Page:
The questionnaire cleared the air. Whilst it generally confirmed what we’d been told, it clarified one or two puzzles. We had, for example, mentioned the idea of expanding the functionality and power of our profiling API. “Great idea” was all I heard. I then asked how they used our current API. “Umm…. I didn’t but I’m sure someone out there would find it useful”. I never did speak to that someone, but the API didn’t seem to be used by anyone we spoke to. Who was this ‘someone’ we wondered. To find out, we asked the users to rate the value of ten features of the product. The idea of a more powerful API ranked lowest by far!
It was nice to see that the items most highly rated were the same as in the responses from our conversations.
By cross-checking the results of the phone conversations with the questionnaire, we felt more confident that we had received a clear and consistent message.
In this article I’ve tried to provide an insight into some of the methods that we employed when attempting to understand what the user requirements were for our ANTS Profiler project. Testing participants who differed in their experience with the tool and the tasks used led to many different observations that testing a singular group could ever unveil. Talking with people who downloaded our product but found it insufficient for their needs provided the greatest insight of all into what our product needed to achieve to once again lead the market. If we hadn’t done the research, the focus of the product would be completely different. There would be no code view navigation, we would have a very powerful API that nobody was using and it’s doubtful if a call graph feature would have made it in.
Our process wasn’t perfect by any means. For example, we realised at one point that we simply couldn’t answer some key questions which led to pausing the design and implementation phase until we had the answers. An expensive decision but how much would getting it wrong have cost in the end? This error was caused by not adapting the scripts as our conversations continued. We were getting the information we wanted but not adapting our focus enough to understand sufficiently the new information we were receiving.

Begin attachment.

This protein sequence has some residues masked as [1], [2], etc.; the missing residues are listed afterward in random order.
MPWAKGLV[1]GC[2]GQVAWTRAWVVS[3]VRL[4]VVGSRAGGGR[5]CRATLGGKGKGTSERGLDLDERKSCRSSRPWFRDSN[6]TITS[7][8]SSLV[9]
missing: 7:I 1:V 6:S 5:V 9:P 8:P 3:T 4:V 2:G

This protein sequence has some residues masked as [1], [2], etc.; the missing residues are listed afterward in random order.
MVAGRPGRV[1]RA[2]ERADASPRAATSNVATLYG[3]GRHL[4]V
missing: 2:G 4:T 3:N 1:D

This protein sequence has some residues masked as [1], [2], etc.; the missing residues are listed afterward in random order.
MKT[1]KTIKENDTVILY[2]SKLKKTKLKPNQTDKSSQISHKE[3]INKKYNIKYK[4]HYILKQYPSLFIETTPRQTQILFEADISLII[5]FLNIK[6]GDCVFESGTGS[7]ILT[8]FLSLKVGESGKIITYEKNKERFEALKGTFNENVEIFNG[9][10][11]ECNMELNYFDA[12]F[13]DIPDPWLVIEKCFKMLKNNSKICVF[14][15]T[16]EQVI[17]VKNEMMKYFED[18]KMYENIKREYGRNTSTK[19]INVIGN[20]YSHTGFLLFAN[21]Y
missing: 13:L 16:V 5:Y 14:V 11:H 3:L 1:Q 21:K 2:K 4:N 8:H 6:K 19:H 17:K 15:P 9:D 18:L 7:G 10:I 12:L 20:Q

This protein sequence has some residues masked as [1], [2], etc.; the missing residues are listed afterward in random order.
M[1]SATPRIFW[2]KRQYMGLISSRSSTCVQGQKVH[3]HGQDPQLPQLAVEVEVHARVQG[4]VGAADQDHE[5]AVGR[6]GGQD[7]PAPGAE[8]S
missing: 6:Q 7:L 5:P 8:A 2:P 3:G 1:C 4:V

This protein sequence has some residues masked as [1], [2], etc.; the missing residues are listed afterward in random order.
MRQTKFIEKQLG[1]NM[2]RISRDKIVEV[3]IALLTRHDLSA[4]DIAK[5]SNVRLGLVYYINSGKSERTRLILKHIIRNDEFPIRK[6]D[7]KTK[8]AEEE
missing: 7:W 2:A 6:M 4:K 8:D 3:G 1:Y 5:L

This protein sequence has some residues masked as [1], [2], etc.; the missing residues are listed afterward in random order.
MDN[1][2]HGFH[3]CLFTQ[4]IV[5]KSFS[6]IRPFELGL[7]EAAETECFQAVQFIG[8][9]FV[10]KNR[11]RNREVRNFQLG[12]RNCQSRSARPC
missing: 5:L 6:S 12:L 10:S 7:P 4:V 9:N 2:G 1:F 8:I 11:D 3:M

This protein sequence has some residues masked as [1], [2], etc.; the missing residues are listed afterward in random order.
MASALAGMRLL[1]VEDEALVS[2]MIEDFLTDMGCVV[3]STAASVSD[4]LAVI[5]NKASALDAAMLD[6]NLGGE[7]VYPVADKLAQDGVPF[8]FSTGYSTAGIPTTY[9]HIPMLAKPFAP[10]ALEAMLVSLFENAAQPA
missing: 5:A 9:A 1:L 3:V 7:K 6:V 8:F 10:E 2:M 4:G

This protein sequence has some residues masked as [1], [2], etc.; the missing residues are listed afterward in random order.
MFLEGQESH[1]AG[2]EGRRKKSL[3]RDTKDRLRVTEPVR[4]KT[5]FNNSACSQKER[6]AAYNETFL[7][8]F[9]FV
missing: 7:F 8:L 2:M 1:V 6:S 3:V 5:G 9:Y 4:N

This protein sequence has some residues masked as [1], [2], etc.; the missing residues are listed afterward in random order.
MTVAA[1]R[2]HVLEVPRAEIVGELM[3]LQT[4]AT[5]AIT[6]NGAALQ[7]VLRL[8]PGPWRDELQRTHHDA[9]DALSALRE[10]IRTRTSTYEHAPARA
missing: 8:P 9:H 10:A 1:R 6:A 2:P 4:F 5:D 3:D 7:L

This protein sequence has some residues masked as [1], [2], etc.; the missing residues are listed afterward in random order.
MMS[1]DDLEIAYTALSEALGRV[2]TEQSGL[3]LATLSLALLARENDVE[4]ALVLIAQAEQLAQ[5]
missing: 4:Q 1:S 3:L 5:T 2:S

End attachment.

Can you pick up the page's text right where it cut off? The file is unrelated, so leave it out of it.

of cold calling
Additionally, our process of cold calling was undoubtedly inefficient. If we had an established feedback mechanism from our sales team to the project team prior to starting the research for example, we would have saved a lot of unnecessary work and time. Having a list of potentially useful contacts who had already been contacted as part of the normal sales process and had agreed to talk about their experience would have been a great time saver. A large number of people were happy to get involved as they knew they were being genuinely listened to and that it may lead to the creation of a tool that could benefit their working lives. Cold calling users in the middle of their day who weren’t expecting your call led to a lot of wasted time and dead ends due to inaccurate contact information, all of which could be avoided if a better feedback system had been in place.
I suppose the real lesson to learn is to cast your net far and wide when designing or redesigning a product. Don’t restrict yourself to what you think you know. Instead concentrate your efforts on understanding how your software is being used, if it fits perfectly with how people want to use it and investigate who and what you are missing out on. When it comes to knowing your users needs well there really isn’t an excuse for not doing your homework.
Part 2 of this article will reveal how we persuaded everyone to get involved in the design stage. It involved a rather underhand approach from our division manager…
Since this article was written, ANTS 4 Performance profiler has now been released and is available for download from here